Yahoo Scores Solid QoE Results with First Live Streamed NFL Game

New Open Streaming Architecture Makes Internet TV “The New Normal”

Along the journey of an industry transformation from broadcast TV to Internet TV, Yahoo’s live streaming of today’s NFL game in London was a seminal event. The NFL and Yahoo teamed up to make a powerful statement during this event. Namely, that streaming could reliably serve as the only means by which many viewers would watch the game—this was the first NFL game that was primarily an Internet TV event. Other than a local TV broadcast in the hometown markets of Buffalo, New York and Jacksonville, Florida, the only access to this regular season NFL game was through a live stream from Yahoo. And by all objective measures, Yahoo delivered. Yahoo reported that all ad inventory was sold out for the game well ahead of the kick off. More importantly, as evidenced by published reports and Qwilt’s own QoE data from deployments across North America, Yahoo delivered strong quality of experience to viewers. To be sure, anecdotal reports of game streaming quality were mixed, but quantitative measurement of Average Bit Rate in North America markets suggest solid QoE results.

New Streaming Architecture Leverages Open Caching Layer in ISP Networks

The impact of this streaming event is more profound as you look under the hood. In addition to the major Commercial Content Delivery Networks (CDNs) that were enlisted to provide streaming capacity worldwide to meet demand, this NFL game also leveraged the new open caching infrastructure, deployed deep in ISP networks, close to consumers, which boosted overall delivery capacity and improved Quality of Experience for viewers. This open caching infrastructure forms a final layer of caching, close to consumers and fulfills the streaming architectural edict that we must push content to the edge.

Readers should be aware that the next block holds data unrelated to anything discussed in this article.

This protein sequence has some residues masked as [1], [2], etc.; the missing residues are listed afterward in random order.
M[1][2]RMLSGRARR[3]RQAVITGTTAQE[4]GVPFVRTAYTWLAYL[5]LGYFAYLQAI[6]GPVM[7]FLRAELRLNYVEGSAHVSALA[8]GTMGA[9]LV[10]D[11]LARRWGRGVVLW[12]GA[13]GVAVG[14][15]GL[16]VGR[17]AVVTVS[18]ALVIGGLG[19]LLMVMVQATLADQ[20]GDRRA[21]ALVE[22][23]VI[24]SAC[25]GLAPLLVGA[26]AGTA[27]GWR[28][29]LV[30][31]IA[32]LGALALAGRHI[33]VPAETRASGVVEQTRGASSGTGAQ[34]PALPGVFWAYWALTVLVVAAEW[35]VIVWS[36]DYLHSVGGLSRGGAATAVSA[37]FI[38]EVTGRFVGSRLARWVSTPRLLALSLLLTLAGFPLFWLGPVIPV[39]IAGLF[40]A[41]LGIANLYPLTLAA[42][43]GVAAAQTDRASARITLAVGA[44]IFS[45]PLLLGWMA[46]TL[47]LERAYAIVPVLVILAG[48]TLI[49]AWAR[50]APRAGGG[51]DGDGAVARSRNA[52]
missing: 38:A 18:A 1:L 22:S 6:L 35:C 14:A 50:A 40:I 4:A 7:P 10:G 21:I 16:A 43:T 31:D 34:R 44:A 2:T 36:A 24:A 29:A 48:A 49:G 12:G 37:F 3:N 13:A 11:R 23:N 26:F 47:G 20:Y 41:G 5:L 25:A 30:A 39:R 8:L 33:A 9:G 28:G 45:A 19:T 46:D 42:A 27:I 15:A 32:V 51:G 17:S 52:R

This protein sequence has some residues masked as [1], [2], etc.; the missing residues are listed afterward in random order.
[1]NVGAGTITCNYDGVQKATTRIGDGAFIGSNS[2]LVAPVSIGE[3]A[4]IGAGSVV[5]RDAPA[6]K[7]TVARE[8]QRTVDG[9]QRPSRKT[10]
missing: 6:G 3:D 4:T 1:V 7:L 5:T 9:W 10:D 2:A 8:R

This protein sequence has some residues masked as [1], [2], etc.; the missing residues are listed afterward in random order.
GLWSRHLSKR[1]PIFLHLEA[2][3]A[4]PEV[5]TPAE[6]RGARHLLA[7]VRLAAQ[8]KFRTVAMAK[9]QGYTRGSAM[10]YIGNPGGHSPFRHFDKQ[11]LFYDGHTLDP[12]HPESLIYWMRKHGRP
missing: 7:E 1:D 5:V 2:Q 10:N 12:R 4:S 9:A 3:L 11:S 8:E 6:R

Open Caching Architecture

The streaming audience for this game, in which the Buffalo Bills played the Jacksonville Jaguars at Wembley Stadium near London was significant. Based on data from North American fixed-line ISPs, this Yahoo Live event managed to attract 7% of all data subscribers during the game’s exciting fourth quarter. In terms of bandwidth generated, the event peaked at 12% of all traffic following the two minute warning mark.

The viewer distribution chart below shows the changes in streaming viewers throughout the duration of the game starting with the pre-game show. Notice the dip duration half-time and the game’s climax during the final Buffalo drive. If one would compare the audience measurement to standard TV rating points, the 7% would yield an audience size of roughly 8 million subscribers.



Viewer Distribution throughout Game

This volume of traffic is even more impressive when one considers the fact that the game, played in London, aired early on Sunday morning in the US (930am ET / 630am PT). While it’s true that this game would not have driven the audience associated with a Sunday Night Football slot, the turnout was still impressive. The large number of streaming viewers is explained, in part, by Yahoo’s heavy promotion of the event across all of its online properties in the weeks leading up the game. The Yahoo Sports home page featured promotions for the game prominently.